Entries in edgeworthia (6)


Winter Web and Signs of Spring 

When I look outside, I see an untidy, winter web of branches. It can be striking when afternoon sunlight glows amidst the tangled limbs, but mostly it is a reminder that Alabama is derived from an old Choctaw Indian word meaning, "I clear the thicket."

All these bare stems have me longing for spring, and it won't be long! This weekend, between rain showers, I went sloshing through the garden in search of signs of spring, and I was not disappointed. Here's an assortment of images that lifted my spirits:

The flowering quince shrubs are finally budding out! Chaenomeles usually begin flowering as early as January, so they are late this year, making me even happier to see the bright red-orange buds.

Camellia japonica is also starting to flower. The larger photo below is 'Red Candles', a very reliable bloomer here, no matter how cold the weather, and the paler pink one is called 'Something Beautiful.'

Hellebores have begun to flower in earnest:

Daphne odora 'Variegata' is almost ready to open its fragrant buds:

Daffodils are also later coming up this year, but it won't be long before their cheerful faces are brightening the garden:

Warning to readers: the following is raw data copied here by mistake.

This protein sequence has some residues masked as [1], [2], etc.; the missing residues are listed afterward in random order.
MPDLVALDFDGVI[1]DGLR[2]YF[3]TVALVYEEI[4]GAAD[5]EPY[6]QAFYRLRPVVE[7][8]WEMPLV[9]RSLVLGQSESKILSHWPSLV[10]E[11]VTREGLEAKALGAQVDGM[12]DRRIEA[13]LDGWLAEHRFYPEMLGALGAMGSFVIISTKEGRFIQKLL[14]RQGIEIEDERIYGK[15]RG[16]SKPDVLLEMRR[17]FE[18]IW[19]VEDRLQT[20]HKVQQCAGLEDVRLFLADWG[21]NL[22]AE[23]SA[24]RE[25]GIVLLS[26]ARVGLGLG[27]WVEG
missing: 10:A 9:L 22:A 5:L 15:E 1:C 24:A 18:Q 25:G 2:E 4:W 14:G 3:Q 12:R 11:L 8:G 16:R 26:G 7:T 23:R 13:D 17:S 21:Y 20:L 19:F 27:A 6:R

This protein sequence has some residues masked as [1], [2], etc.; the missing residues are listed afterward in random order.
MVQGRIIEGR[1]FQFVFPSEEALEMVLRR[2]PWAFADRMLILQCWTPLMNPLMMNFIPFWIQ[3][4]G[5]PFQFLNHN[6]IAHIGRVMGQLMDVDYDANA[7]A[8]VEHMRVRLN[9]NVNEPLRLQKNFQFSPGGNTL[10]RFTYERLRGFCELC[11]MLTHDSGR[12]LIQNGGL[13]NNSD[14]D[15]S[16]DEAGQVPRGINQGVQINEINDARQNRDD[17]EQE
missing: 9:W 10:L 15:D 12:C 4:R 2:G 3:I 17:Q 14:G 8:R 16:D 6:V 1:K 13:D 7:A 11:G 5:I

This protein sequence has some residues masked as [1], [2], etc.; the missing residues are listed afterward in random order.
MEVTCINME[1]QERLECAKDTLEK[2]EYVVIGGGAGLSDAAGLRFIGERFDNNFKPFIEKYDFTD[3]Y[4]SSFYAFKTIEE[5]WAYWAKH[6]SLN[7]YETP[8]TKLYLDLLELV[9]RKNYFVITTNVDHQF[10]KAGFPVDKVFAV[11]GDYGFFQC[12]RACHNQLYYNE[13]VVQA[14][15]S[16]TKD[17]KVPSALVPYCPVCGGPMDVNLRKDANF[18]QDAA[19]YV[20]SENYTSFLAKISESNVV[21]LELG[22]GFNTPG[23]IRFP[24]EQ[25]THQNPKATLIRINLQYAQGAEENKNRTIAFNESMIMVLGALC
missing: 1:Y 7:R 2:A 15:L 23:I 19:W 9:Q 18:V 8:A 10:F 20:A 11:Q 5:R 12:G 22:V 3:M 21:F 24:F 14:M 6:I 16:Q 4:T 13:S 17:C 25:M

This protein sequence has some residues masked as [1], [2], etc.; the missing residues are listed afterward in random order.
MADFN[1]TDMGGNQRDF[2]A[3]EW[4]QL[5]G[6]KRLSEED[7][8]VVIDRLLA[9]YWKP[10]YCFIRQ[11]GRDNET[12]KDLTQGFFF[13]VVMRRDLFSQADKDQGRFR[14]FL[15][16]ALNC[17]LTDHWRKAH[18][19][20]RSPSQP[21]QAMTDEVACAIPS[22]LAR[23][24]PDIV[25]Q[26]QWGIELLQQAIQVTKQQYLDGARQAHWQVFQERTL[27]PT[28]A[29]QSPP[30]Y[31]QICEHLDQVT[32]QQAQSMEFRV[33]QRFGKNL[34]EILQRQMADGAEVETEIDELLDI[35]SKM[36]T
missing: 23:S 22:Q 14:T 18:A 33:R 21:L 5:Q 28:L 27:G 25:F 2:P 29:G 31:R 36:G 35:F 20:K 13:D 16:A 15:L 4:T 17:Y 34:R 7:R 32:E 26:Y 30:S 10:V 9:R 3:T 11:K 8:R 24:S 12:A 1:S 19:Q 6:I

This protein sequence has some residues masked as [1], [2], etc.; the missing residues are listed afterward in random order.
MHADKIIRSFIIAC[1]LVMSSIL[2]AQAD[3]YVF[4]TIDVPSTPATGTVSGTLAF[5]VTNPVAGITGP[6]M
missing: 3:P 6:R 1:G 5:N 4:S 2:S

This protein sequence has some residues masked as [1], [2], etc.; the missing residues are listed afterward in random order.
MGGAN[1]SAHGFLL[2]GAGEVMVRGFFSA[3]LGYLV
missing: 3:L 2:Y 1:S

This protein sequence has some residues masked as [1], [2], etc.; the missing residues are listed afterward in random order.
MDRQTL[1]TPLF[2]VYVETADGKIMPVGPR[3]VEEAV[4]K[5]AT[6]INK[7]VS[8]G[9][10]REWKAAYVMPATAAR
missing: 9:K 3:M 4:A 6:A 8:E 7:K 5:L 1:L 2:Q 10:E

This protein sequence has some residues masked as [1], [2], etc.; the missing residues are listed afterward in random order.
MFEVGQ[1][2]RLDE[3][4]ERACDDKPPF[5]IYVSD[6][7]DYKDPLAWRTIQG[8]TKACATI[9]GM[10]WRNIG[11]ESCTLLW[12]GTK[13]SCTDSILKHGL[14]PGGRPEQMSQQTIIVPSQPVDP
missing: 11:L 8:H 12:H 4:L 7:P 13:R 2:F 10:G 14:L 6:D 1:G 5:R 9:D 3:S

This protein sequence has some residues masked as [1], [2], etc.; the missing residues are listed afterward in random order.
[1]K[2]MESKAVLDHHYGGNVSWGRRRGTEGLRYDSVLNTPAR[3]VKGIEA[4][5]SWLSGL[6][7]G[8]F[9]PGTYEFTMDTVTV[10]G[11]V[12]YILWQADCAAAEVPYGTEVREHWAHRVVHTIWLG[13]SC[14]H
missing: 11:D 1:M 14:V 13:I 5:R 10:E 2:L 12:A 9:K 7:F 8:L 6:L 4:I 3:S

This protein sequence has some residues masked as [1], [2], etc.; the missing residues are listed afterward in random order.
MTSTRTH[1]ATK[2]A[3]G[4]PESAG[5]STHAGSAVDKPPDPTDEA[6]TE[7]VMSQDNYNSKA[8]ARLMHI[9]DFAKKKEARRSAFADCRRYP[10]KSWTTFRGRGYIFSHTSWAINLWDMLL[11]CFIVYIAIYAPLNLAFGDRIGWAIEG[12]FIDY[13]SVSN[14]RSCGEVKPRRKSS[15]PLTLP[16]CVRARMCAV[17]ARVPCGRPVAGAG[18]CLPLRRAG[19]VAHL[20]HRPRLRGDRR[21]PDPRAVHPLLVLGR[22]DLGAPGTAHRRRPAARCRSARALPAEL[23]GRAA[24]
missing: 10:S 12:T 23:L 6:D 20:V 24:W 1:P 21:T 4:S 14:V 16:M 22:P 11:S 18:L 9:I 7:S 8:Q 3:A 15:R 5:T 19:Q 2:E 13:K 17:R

Velvety Edgeworthia buds will soon open:

Here is an assortment of more buds and emerging foliage:Clockwise from top left: Native azalea; Variegated hydrangea; Forsythia; Rosa rugosa 'Alba'.

I am excited to see all these opening buds; they promise that soon there will be a springtime riot of color in my garden.



Engines Thrumming 

After days of heavy rain, bitter winds, plummeting temperatures and even some snow flurries, I ventured outside this morning, briefly, like a snail poking its head from its shell to check out the surroundings. The buds of winter blooming Edgeworthia chrysantha are beginning to swell.

Hellebores, just beginning to bloom, are hunkering down against the weather.

Daphne odora 'Aureo-marginata' has fragrant blooms in late winter. Buds are expanding and soon should open.

As if to greet me, the sun came through the clouds, but the icy air soon drove me back into the warm house.

A couple of weeks ago the air was so warm I was outside working in the garden with my internal gardening engines thrumming to start on spring chores. It was premature and I knew it, just as I knew all those azaleas blooms that had started to open would soon get zapped. Encore azalea foliage provides hints of color.
Evergreens are the backbone of my garden, and they provide a lot of interest through the winter.

Arborvitae fern has grown to a lush ground cover beside my front walk.

Jasmine growing over an arch has a wintry background.Winter and spring always play a fitful tug-of-war here. By March, spring should win out.Nandina 'Firepower' has especially bright winter foliage.

Ornamental Kale provides a bouquet of color for months, from fall all the way through winter and into spring. I cut it back when it gets leggy, and it regrows.In the meantime, I am back inside, my engines thrumming, making plans as I sit by the fire with my garden books.